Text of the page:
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Re: Car battery ID

#244705

Postby bungeejumper » August 16th, 2019, 10:03 am

gnawsome wrote:I had 3years from a second hand Halfords(£19) and it was last being used on a 'European Bangers Rally' .
My battle is with finding knowledge and understanding it.

LOL, I haven't bought a used battery since my impoverished student days. The problem was always that you never quite knew where it had been - although in your case, clearly you did! And in the bad old days, middle-aged batteries were quite prone to fail because of fatigue in the internal connectors. I don't know if that's still the case?

The back of my envelope says that if I pay £100 for a new battery and it lasts me five years, it's cost me 38p a week. I'm one of those people who prefer to think of it that way, especially in midwinter when I'm late for an appointment. :)

Lots of luck!

BJ

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Re: Car battery ID

#244718

Postby DrFfybes » August 16th, 2019, 10:35 am

gnawsome wrote:
Standing for a week or so should be OK - you say there is no parasitic drain so does the battery voltage drop at all after a week, and if so how far?

That touches a nerve because it may be the real warning that however much one tops up and whatever it reads, if it can't hold charge it has to be replaced.
I will now try and hunt down the date codes.
Many thanks


That's the thing - if the battery is losing charge, then either it is duff, or there IS a parasitic drain. The drain should be easy to measure with the right meter (mine was £35 from Amazon) and needn't be too accurate because 'normal' drain is very low(20-40 mA) and the parasitic one much higher. However on a lot of cars systems can take a while to sut down, on mine the battery is in the boot so I need to wait 5 mins for the boot light to time out before testing.

Here is one thing to try - on my car I suspect it is the alarm internal battery that has died (2 quid part, 2 hours labour to get to it!). If I lock it on the key it doesn't drain. If I lock it on the alarm it doesn't show a parasitic drain for several hours. Presumably the internal alarm battery has then discharged and drains the car battery.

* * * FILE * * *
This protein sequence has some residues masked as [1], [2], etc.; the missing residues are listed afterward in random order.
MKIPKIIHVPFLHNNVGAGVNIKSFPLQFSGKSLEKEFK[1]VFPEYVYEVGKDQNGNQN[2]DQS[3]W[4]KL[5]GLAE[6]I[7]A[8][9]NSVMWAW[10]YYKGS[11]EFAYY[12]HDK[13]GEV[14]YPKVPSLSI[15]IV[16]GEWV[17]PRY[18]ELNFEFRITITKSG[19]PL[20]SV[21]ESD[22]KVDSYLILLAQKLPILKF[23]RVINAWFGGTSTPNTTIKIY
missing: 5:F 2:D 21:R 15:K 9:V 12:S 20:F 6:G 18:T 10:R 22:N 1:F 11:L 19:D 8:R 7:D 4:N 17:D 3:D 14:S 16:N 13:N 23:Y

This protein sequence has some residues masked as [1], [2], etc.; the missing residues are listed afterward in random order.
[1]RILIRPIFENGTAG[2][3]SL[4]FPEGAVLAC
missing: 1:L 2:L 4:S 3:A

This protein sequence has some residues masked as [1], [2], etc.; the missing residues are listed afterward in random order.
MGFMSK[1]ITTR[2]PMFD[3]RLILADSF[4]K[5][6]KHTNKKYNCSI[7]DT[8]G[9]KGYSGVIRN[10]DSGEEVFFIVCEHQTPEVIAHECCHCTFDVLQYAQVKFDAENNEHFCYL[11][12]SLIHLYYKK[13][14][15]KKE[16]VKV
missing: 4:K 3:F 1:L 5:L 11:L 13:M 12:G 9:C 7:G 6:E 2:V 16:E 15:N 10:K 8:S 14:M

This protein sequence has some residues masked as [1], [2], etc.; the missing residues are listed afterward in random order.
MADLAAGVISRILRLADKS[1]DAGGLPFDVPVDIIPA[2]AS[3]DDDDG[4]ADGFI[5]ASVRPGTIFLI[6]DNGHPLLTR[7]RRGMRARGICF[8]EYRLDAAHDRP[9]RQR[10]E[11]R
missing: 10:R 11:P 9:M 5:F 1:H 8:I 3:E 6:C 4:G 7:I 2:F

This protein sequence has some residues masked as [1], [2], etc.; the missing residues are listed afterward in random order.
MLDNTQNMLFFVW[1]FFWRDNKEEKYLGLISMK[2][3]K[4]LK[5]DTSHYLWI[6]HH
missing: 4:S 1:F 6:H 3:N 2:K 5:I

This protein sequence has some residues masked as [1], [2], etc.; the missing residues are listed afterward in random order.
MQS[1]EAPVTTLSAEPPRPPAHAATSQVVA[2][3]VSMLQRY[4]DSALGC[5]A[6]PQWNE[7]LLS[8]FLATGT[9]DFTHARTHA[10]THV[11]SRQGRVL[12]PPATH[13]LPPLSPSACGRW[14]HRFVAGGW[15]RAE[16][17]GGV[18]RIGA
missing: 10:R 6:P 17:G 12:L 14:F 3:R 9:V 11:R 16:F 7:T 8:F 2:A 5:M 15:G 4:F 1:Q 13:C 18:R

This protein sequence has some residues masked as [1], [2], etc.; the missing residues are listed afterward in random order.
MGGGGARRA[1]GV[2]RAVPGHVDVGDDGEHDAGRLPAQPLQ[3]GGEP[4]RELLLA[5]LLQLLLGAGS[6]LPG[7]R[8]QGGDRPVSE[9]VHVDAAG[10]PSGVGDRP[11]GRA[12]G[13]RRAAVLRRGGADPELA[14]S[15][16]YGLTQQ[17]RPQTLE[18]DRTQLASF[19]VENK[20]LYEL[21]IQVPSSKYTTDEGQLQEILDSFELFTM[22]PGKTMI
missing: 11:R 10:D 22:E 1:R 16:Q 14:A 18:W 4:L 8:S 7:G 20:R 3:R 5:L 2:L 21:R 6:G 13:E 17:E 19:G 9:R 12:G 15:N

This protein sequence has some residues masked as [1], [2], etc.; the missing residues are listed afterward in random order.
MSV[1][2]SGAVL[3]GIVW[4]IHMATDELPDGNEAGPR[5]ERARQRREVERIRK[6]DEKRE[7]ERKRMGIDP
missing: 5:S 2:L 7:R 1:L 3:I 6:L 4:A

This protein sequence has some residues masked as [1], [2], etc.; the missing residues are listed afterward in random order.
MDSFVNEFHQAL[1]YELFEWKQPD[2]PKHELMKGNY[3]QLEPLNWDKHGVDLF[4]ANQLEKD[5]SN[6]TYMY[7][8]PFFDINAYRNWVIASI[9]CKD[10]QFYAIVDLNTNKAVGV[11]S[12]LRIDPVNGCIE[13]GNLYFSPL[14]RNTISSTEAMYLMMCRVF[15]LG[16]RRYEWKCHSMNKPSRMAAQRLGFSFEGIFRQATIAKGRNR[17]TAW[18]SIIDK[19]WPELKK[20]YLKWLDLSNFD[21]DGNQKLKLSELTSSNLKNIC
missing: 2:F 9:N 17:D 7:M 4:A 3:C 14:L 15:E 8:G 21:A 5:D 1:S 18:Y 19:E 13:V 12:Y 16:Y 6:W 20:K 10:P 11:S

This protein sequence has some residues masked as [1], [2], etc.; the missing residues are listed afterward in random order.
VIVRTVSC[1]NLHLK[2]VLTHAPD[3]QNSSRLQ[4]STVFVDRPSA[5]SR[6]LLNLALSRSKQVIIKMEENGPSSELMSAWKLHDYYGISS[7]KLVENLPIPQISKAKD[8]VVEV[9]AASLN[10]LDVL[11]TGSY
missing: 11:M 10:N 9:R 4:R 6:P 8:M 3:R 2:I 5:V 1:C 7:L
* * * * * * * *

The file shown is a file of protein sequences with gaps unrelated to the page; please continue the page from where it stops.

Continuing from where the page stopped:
Paul

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Re: Car battery ID

#244742

Postby gnawsome » August 16th, 2019, 11:20 am

LOL, I haven't bought a used battery since my impoverished student days. The problem was always that you never quite knew where it had been - although in your case, clearly you did! And in the bad old days, middle-aged batteries were quite prone to fail because of fatigue in the internal connectors. I don't know if that's still the case?

The back of my envelope says that if I pay £100 for a new battery and it lasts me five years, it's cost me 38p a week. I'm one of those people who prefer to think of it that way, especially in midwinter when I'm late for an appointment. :)

Lots of luck!

BJ


I did buy new when I was using a vehicle regularly but I'm against waste (low key) and find no joy in buying. It's horses for courses and my requirements are small.
It used to be that a battery would fail progressively - then there was a period when batteries would fail without early warning. Maybe I've had 5 years of early warning.

The £19 battery was Oct 2016.
I'll confess that I am a touch parsimonious.

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Re: Car battery ID

#244752

Postby gnawsome » August 16th, 2019, 11:43 am

That's the thing - if the battery is losing charge, then either it is duff, or there IS a parasitic drain. The drain should be easy to measure with the right meter (mine was £35 from Amazon) and needn't be too accurate because 'normal' drain is very low(20-40 mA) and the parasitic one much higher. However on a lot of cars systems can take a while to sut down, on mine the battery is in the boot so I need to wait 5 mins for the boot light to time out before testing.

Here is one thing to try - on my car I suspect it is the alarm internal battery that has died (2 quid part, 2 hours labour to get to it!). If I lock it on the key it doesn't drain. If I lock it on the alarm it doesn't show a parasitic drain for several hours. Presumably the internal alarm battery has then discharged and drains the car battery.

Paul


Again you draw attention to possibilities that those 'wrath worthy' professionals never seem to consider.
I think I really need to review how the parasitic drain test was done, meanwhile I'll try with the manual locking.
I guess the accuracy of meters is not too critical, rather more so is the consistency of the readings and 'aim off for wind'. If I'm honest, I wouldn't trust me with quality instrument.
Meanwhile I'll have to print off a list of Calcium batteries suitable to the Focus and see if there's a used one on the shelf.
On a Ford battery part of the code reads -0117- taking a guess, that's July 2011
I asked Honda for info - just got the bum's rush